Stem cells are present in almost all tissues and can differentiate into specialized cells. Stem cells are devided into embryonic stem cells (ES) and postnatal stem cells. The ES are omnipotent (differentiate into almost all cell types). Adult stem cells consist of the haematological stem cell, present in bone marrow (differentiate into haematopoietic cell-line), and mesenchymal stem cells reciding in fat, skin, muscle, gut, liver, lungs and brain (MSC; differentiate in mesenchymal cell lines). MSCs the adipose derived stem cells in subcutaneous fat (ASCs), are attractive source for cell therapy because it is easily harvested, available in large quantities and have a higher yield compared to bone marrow. Initially, stem cells were used to replace cells in damaged tissue. More recently however it is thought that paracrine properties are the main working mechanisms. They produce mediators with a direct or indirect effect on the local tissue or the inflammatory response. In an acute myocardial infarction (AMI), besides cell destruction there is an extensive inflammatory response. This inflammatory response clears the infarcted heart of necrotic debris and restore the heart muscle but also increases tissue damage, potentially resulting in heart failure. Besides adipocytes, subcutaneous fat also contains vessels and stroma known as the stromal vascular fraction (SVF) which contains ASCs. Adipose tissue can be harvested by resection, liposuction or ultra-sound assisted liposuction. These procedures can influence ASC function, vitality and clinical applicability. We found that all the above methods did not affect the phenotype or osteogenic differentiation. However ultrasound assisted liposuction decreased the yield and growth rate of ASCs. For cell based therapy resection and conventional liposuction are preferred. ASCs are cultured to increase the quantity of ASCs but this is time consuming and can also affect MSC properties. By using the SVF and thus the uncultured ASCs, this is avoided. For therapy it is important that these SVF isolates contain sufficient ASCs and we investigated to optimal anatomic location for harvesting. The yield of ASCs per volume is higher in the abdomen compared to the hip. Growth kinetics and bone/cartilage differentiation where not affected. In chapter 4 the phenotypic and functional characteristics of ASCs from the SVF were compared with cultured ASCs. We found that uncultured ASCs showed strong expression of CD34, CD117 and HLA-DR which was lost during cultivation. There were no effects on osteogenic differentiation. Therefore, the uncultured ASCs can be used for cell therapy. Cellular therapies for AMI patients are getting more attention. StemBells (SB) were developed to improve homing of ASCs in the heart after AMI. SB are ASCs coupled to gas bubbles, containing antibodies against ICAM-1 on endothelium. These intravascular SB can be guided using ultrasound. We previously found that SB improved cardiac function in a animalmodel, without effecting the number of stem cells entering the heart. The SBs were administered 7 days after AMI when the strong inflammatory response recides. For a clinical application, earlier administration after AMI would be beneficial. We found that injecting SB on day 1 post-infarction resulted in a faster recovery of cardiac function. It however had no significant impact on AMI recovery in the chronic phase.. AMI induces a pro-inflammatory status of the intra-myocardial vasculature in which saccharified-end-product NE-(carboxymethyl)lysine (CML) and NOX2, a source of reactive oxygen species, play an role. This pro-inflammatory status is related to the development of heart failure after AMI. CML and NOX2 are therefore attractive therapeutic targets. CML and NOX2 is increased in the intra-myocardial vessels post AMI. We found that StemBells reduces CML and NOX2 in intra-myocardial vessels after AMI and consequent partially inhibit the pro-inflammatory status and could limit heart failure.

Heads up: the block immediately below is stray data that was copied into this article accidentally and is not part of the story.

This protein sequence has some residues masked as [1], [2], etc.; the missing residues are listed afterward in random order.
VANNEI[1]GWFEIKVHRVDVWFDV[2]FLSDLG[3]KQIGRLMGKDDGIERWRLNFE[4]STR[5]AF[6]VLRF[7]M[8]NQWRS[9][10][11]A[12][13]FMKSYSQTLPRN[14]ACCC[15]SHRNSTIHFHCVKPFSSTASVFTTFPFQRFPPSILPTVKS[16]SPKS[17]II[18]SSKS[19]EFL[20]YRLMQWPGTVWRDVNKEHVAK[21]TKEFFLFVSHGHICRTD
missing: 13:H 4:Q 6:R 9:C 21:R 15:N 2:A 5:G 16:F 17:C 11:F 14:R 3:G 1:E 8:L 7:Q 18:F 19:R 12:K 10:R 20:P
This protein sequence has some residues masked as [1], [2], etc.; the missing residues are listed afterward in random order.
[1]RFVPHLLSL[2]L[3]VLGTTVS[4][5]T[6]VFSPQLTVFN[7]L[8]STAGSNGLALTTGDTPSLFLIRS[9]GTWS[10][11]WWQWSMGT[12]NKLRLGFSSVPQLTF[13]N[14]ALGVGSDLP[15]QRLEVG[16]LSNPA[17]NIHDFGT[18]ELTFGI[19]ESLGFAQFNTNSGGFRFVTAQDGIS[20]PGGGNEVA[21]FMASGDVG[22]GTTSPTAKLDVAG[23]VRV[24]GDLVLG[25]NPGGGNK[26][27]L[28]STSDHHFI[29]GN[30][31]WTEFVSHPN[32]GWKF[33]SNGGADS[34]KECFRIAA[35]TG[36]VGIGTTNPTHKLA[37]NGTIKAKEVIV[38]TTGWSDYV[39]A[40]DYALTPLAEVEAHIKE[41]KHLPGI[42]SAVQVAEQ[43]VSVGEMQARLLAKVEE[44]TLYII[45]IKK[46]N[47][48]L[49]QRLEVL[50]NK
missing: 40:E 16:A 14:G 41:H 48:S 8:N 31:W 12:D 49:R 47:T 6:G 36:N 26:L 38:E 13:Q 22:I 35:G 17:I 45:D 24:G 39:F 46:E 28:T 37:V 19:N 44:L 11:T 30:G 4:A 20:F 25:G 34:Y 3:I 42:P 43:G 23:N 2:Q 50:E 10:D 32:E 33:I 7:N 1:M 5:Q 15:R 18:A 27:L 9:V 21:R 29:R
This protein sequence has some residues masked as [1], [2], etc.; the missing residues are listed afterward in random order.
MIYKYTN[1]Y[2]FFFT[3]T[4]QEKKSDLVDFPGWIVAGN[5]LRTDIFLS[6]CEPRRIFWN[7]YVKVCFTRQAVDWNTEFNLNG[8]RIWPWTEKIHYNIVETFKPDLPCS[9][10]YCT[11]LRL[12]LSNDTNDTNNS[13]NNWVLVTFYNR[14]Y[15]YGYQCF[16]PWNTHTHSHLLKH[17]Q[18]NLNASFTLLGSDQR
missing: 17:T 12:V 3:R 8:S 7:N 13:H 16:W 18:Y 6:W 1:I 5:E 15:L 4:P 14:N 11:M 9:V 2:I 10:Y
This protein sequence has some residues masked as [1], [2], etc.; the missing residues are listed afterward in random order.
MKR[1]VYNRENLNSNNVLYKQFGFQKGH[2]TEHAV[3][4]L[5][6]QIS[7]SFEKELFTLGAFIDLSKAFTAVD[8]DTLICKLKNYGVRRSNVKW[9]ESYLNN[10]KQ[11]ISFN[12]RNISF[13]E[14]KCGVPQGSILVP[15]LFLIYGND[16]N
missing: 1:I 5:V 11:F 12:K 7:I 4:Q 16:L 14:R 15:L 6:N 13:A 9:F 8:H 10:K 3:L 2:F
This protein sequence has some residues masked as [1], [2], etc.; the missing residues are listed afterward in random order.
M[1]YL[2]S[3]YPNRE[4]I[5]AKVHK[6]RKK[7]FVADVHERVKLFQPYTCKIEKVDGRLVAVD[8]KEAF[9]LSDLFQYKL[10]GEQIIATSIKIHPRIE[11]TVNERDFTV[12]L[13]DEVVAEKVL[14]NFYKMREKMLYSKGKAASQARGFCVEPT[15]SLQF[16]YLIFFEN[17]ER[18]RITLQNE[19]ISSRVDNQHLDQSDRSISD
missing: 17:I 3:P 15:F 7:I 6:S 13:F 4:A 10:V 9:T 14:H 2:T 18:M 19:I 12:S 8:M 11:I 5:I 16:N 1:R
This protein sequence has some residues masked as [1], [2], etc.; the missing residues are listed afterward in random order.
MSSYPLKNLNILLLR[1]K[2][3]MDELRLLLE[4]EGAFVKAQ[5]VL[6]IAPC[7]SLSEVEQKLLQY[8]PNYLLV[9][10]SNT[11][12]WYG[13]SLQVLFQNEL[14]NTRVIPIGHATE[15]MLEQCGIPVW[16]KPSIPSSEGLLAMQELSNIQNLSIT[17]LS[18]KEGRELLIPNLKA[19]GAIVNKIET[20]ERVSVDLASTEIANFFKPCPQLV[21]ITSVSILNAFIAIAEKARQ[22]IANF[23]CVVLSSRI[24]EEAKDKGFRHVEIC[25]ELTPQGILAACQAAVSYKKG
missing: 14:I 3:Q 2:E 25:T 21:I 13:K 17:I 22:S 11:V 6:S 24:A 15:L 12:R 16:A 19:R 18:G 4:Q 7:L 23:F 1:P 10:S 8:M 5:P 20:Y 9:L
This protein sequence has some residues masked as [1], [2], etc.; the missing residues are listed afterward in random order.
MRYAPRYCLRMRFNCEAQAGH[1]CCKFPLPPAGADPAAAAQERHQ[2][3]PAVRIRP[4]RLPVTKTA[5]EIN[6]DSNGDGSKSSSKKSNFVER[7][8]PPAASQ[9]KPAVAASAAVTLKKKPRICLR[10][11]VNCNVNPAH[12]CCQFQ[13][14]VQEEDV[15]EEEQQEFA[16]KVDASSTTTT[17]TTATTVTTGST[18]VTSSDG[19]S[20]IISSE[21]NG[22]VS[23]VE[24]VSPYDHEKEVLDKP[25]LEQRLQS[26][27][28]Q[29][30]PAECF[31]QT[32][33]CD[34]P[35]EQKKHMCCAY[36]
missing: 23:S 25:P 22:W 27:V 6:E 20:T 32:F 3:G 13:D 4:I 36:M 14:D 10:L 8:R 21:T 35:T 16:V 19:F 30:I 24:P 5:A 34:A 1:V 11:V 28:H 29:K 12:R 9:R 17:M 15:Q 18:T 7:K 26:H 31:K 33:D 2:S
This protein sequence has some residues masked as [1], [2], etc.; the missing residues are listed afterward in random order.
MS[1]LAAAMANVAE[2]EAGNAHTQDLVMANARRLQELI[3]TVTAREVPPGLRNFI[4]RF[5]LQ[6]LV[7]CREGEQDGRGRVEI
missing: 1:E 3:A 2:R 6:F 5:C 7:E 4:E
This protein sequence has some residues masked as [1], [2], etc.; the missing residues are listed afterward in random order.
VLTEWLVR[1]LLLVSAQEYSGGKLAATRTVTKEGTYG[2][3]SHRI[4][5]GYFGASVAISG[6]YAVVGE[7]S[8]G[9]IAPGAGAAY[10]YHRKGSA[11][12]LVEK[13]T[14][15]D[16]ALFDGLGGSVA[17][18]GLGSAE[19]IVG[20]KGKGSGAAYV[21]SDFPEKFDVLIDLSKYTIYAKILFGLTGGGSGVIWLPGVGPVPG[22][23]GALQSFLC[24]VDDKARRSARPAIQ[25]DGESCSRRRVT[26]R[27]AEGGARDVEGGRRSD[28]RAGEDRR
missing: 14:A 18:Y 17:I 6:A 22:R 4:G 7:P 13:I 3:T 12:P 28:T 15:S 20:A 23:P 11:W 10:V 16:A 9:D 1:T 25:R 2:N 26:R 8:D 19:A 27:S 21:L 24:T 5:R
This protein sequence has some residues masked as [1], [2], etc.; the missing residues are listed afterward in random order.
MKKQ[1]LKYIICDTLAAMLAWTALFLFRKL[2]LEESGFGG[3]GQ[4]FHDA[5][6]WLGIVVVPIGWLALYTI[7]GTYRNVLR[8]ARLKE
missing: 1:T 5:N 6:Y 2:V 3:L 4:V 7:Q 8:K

|Qualification||Doctor of Philosophy|
|Award date||13 Oct 2021|
|Publication status||Published - 13 Oct 2021|